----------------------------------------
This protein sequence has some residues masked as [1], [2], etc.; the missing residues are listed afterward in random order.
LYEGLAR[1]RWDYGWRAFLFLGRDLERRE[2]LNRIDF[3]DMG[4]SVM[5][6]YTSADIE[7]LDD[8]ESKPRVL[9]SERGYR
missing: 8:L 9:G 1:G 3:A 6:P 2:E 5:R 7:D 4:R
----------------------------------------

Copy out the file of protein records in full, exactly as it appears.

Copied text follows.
This protein sequence has some residues masked as [1], [2], etc.; the missing residues are listed afterward in random order.
LYEGLAR[1]RWDYGWRAFLFLGRDLERRE[2]LNRIDF[3]DMG[4]SVM[5][6]YTSADIE[7]LDD[8]ESKPRVL[9]SERGYR
missing: 8:L 9:G 1:G 3:A 6:P 2:E 5:R 7:D 4:R